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July 22, 2009

Potent new report on life sentences from The Sentencing Project

I just received this e-mail telling me about an important new report just released by The Sentencing Project:

A new report released by The Sentencing Project finds a record 140,610 individuals are now serving life sentences in state and federal prisons, 6,807 of whom were juveniles at the time of the crime. In addition, 29% of persons serving a life sentence (41,095) have no possibility of parole, and 1,755 were juveniles at the time of the crime.

No Exit: The Expanding Use of Life Sentences in America represents the first nationwide collection of life sentence data documenting race, ethnicity and gender. The report's findings reveal overwhelming racial and ethnic disparities in the allocation of life sentences: 66% of all persons sentenced to life are non-white, and 77% of juveniles serving life sentences are non-white. Other findings in the report include:

  • In five states — Alabama, California, Massachusetts, Nevada, and New York -at least 1 in 6 prisoners is serving a life sentence.
  • Five states — California, Florida, Louisiana, Michigan, and Pennsylvania — each have more than 3,000 people serving life without parole.  Pennsylvania leads the nation with 345 juveniles serving sentences of life without parole.
  • In six states — Illinois, Iowa, Louisiana, Maine, Pennsylvania, and South Dakota — and the federal government, all life sentences are imposed without the possibility of parole.
  • The dramatic growth in life sentences is not primarily a result of higher crime rates, but of policy changes that have imposed harsher punishments and restricted parole consideration.

The authors of the report, Ashley Nellis, Ph.D., research analyst and Ryan S. King, policy analyst of The Sentencing Project, state that persons serving life sentences "include those who present a serious threat to public safety, but also include those for whom the length of sentence is questionable."  One such case documented is that of Ali Foroutan, currently serving a sentence of 25 years to life for possession of 0.03 grams of methamphetamine under California's "three strikes" law.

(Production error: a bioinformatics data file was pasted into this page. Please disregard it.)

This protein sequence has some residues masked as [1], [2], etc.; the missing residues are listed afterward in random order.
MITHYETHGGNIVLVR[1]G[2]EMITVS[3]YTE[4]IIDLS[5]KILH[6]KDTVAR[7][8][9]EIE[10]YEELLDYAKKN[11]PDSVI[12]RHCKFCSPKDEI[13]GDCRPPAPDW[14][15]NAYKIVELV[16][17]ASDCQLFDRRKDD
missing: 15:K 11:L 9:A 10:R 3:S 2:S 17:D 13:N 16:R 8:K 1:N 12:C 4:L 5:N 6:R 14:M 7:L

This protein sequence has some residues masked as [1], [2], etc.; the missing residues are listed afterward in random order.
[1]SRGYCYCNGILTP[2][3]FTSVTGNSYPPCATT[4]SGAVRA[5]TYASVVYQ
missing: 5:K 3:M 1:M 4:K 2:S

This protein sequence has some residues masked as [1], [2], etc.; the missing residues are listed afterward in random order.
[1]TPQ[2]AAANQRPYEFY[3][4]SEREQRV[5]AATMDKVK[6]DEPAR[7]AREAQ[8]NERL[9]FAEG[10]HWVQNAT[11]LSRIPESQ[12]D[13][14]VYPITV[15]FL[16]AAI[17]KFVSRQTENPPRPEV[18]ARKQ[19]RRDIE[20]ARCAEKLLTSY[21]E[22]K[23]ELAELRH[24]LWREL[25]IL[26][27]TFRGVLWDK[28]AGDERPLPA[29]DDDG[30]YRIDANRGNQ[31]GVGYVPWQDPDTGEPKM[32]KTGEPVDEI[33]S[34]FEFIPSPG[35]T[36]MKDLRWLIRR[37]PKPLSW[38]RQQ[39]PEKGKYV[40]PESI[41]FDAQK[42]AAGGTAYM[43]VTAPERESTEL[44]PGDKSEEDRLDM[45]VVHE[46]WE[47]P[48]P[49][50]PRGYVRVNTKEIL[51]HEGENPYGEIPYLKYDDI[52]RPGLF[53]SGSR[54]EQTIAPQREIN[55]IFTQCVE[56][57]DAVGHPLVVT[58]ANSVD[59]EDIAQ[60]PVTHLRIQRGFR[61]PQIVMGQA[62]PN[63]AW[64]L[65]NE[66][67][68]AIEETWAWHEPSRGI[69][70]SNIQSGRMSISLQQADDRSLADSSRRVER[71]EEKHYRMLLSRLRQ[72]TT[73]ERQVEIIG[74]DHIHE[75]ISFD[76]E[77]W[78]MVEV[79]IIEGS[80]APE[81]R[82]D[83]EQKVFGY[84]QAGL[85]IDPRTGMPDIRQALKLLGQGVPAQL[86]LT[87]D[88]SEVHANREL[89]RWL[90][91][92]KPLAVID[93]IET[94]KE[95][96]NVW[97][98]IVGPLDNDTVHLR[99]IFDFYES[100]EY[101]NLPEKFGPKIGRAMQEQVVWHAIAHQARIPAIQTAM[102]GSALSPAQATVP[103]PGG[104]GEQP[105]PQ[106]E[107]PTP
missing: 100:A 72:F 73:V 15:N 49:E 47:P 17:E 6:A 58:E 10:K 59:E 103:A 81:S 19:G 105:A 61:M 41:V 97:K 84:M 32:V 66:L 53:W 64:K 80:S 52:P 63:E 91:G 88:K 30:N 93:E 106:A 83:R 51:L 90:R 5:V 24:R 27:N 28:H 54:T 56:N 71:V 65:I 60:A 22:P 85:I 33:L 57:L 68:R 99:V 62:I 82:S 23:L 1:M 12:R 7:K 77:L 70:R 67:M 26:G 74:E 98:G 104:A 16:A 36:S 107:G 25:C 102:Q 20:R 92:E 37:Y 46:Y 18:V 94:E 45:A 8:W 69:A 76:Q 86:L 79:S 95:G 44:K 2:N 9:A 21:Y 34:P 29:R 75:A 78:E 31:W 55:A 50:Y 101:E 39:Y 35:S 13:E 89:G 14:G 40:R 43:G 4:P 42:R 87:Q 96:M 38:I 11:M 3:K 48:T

The Sentencing Project calls for the elimination of sentences of life without parole, and restoring discretion to parole boards to determine suitability for release.  The report also recommends that individuals serving parole-eligible life sentences be properly prepared for reentry back into the community.

July 22, 2009 at 04:00 PM | Permalink

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Comments

The Sentencing Project calls for the elimination of sentences of life without parole....

Aren't these some of the same people who advocate LWOP as a credible substitute for the Death Penalty?

I do agree that some life sentences make no sense, especially where the underlying crime is non-violent or where the offender was a juvenile at the time of the offense.

Posted by: Marc Shepherd | Jul 22, 2009 6:03:52 PM

Aren't these some of the same people who advocate LWOP as a credible substitute for the Death Penalty?

I don't know. That would be funny if true. In that case, it might be more accurate to say: "The Sentencing Project calls for the elimination of prisons, but through a slow process of erosion that might be politically palatable if the objective is revealed in tiny increments."

Posted by: anonymous | Jul 22, 2009 9:05:04 PM

123D. The rent-seeking criminal cult attorney perpetuates his control and continued employment with civil rights suits, habeas challenges, and frivolous torts.

Posted by: Redundancy Clause | Jul 23, 2009 10:02:07 AM

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